Regardless of her busy schedule, January has been preparing very hard for the Miss Universe pageant. She says hard work and dedication are part and parcel of her journey to Las Vegas and puts in her all to make the best of her time representing Namibia. “I have been jogging and doing core workouts. It is all about the survival of the fittest and I plan on being the one. I have also been getting pageantry training from The Edge Academy which has been very helpful and life coaching by Du Dile. I can safely say that Namibia is in good hands,” said January.
Since looking good is part of representing Namibia January is looking forward to doing just so with the generosity of Namibian designers. She said she wants her garments to be diverse and fully Namibian. “I have called on Namibian designers who would like to design for me to and the response has been overwhelming so far. Many have come forward and I am very happy as to how we have teamwork and unity. Some have confirmed and others haven't yet but I am very grateful for everyone putting in effort for me to represent Namibia,” she says.
When asked if she is ready, January says no one is every fully ready when it comes to such events but she is confident in herself and will make the best of her trip to Las Vegas. She says she wasn't ready to be Miss Namibia but she did and she has done so much already. “Every opportunity is a learning curve and at the end it is all about the experience and I am most definitely ready for that but am I ready for Miss Universe? I don't know,” she said.
January has been involved the rhino anti-poaching campaigns during her reign and has been going on field trips. She says taking a step towards fighting poaching shows that there is more to being a beauty queen with a pretty face. “Looking back at the past queens none of them have really taken up a challenge, as most of them just went with the flow and did the usual. I wanted to swim upstream instead of going with the flow. I believe in making the world humane again and this means the future generations being able to see what a rhino looks like,” she said. Should she win Miss Universe, January says she wants to start her 'A Dollar Campaign' in every country to help eradicate poverty within those countries.
January will be leaving on 9 November. The main event will take place on 29 November and will air live from the Axis at Planet Hollywood Las Vegas on FOX. Steve Harvey is set to return as host.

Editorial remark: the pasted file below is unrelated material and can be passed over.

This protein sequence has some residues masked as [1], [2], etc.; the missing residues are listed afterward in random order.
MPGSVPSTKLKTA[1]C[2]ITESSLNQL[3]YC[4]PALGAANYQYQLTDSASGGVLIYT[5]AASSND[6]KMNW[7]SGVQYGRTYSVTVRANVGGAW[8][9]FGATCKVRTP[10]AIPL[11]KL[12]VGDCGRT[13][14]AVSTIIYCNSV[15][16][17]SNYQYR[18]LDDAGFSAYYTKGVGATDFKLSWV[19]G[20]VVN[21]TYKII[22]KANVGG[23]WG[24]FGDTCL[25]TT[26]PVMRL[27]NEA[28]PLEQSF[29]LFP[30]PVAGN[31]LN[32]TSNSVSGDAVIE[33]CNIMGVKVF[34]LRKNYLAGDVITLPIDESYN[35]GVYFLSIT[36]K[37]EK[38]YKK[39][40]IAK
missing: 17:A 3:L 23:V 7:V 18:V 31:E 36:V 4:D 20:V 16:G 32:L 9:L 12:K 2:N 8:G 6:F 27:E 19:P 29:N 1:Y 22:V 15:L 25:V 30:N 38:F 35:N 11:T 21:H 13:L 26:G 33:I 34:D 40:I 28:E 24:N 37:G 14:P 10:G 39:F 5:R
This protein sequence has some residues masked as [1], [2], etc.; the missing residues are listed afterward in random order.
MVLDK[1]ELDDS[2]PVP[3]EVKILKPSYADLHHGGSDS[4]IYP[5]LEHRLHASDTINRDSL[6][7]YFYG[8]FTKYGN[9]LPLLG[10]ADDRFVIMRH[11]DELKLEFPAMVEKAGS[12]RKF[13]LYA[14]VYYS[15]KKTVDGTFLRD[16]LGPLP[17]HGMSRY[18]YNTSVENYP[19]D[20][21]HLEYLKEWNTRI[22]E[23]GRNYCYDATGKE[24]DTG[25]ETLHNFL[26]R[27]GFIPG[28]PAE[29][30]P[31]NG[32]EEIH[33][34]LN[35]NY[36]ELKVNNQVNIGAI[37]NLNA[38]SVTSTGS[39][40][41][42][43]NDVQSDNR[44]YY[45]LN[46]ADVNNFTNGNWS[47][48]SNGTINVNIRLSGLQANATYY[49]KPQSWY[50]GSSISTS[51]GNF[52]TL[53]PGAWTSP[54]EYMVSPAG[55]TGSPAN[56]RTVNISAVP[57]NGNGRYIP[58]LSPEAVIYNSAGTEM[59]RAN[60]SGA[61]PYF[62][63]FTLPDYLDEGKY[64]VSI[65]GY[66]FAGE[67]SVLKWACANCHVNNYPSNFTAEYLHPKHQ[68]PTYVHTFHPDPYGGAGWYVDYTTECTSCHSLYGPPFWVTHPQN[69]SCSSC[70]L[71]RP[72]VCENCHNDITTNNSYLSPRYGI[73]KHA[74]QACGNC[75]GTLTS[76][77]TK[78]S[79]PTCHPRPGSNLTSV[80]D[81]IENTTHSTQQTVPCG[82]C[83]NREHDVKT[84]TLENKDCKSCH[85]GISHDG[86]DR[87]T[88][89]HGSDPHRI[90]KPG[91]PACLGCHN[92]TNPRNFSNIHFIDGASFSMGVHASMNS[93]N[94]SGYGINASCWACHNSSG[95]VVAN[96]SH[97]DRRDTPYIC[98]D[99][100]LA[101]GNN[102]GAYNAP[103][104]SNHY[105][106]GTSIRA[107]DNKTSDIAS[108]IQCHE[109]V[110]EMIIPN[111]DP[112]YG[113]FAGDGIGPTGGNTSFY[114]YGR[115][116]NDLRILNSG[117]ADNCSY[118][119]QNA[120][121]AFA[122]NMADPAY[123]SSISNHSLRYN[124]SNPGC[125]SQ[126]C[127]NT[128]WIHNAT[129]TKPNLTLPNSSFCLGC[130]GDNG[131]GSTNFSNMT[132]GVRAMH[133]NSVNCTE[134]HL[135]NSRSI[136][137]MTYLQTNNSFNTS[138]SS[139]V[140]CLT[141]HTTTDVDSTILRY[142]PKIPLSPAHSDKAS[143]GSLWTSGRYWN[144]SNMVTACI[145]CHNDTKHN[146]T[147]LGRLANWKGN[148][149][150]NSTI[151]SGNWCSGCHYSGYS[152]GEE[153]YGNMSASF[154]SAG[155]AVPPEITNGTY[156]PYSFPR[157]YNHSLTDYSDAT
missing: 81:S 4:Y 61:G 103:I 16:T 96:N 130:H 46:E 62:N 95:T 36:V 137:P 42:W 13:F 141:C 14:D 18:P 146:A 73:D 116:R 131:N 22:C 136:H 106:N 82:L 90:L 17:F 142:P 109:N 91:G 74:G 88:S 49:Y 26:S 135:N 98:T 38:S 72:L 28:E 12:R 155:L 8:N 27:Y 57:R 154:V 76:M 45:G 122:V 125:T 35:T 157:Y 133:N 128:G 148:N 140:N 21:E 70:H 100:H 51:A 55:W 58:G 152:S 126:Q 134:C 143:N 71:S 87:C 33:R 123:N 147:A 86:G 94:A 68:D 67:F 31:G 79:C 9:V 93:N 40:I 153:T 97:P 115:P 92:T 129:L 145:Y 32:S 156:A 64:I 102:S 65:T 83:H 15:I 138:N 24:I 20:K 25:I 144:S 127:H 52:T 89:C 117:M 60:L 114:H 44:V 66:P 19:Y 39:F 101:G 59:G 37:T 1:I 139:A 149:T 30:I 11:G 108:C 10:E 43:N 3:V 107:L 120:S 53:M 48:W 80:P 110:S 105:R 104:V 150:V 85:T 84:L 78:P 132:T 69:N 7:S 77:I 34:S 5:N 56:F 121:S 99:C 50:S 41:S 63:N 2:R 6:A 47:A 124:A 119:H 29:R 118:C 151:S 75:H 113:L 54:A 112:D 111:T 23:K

That being said, there are definitely some practical issues you should consider before you make the change. It's important to be thoughtful as you go about changing your career, but if you know the risks and can accept them, there are so many ways that you can benefit.
“As long as you have a compelling reason to change your career, there are only pros,” career coach, Alex Aberle says. “Your ability to make a bold move will feel liberating, and there is a chance that the feeling of freedom can inspire you to do even more in your professional and your personal life.”
This is not to say that you should walk up to your boss and shout “I quit!” tomorrow without some viable alternatives.
Here’s how you know if you really should switch careers, because you have to be prepared to hustle.
• Your current job isn't ticking the right boxes.
The biggest factor is how happy you are in your current career. If you're excited to go to work every day, earn a good living, and love what you do, then it would be silly to jump ship just for a change of pace.
But if you're feeling unfulfilled or like there's no room for growth, you may need to start looking around at what else is out there. Don't worry too much about the details at first.
• Your job is affecting your mental health
If you're so unhappy at your job that it's having a negative impact on your health, then you definitely should look at changing. It's not giving up. Remember that not everyone is the right fit for all jobs. Be prepared to take care of yourself and find something that really suits you.
• You're willing to put in the work
Switching career paths takes work, especially if it's into something you don't have experience with.
“Before quitting your current job, ask yourself one simple question,” says Aberle. “'How much effort am I willing to put in building my new career?' You have to be willing to be uncomfortable while going through change. If you are passionate about succeeding, you will overcome temporary hardships.”
• You're OK with making sacrifices
Starting over can mean some real sacrifices. “You definitely need to set realistic expectations that you will be starting over again, and that means at the bottom,” Aberle says.
“You will probably need to overhaul your budget and your lifestyle. Moreover, you might find yourself needing to take an internship to even get your foot in the door. Don’t think you are above these things. If you are really serious about starting a new career you might have to do things you don’t want to do, or feel too old to do … do them anyway. It will not only be a great learning experience, it will ensure that you are making the right decision changing your career in the first place.”
You don't need to be stuck in one career path forever — especially if you're not happy in it. If you're willing to make some sacrifices, then there's very little to lose from trying out something new. - www.bustle.com
Send job search-related emails from a professional email address — ideally, your email address should just include some combination of your first and last name or first initial and last name.
Subject Line Don't forget to include a Subject Line in your email.
If you forget to include one, your message probably isn't even going to get opened. Use the subject line to summarize why you're emailing. Some examples of strong subject lines:
Application for Marketing Associate - Jane Smith Informational Interview Request Thank You - Marketing Associate Interview Salutation If possible find out the hiring manager's name — the information is sometimes listed on the job listing. If there is a contact number, you can also call the company's front desk and see if the receptionist can provide information.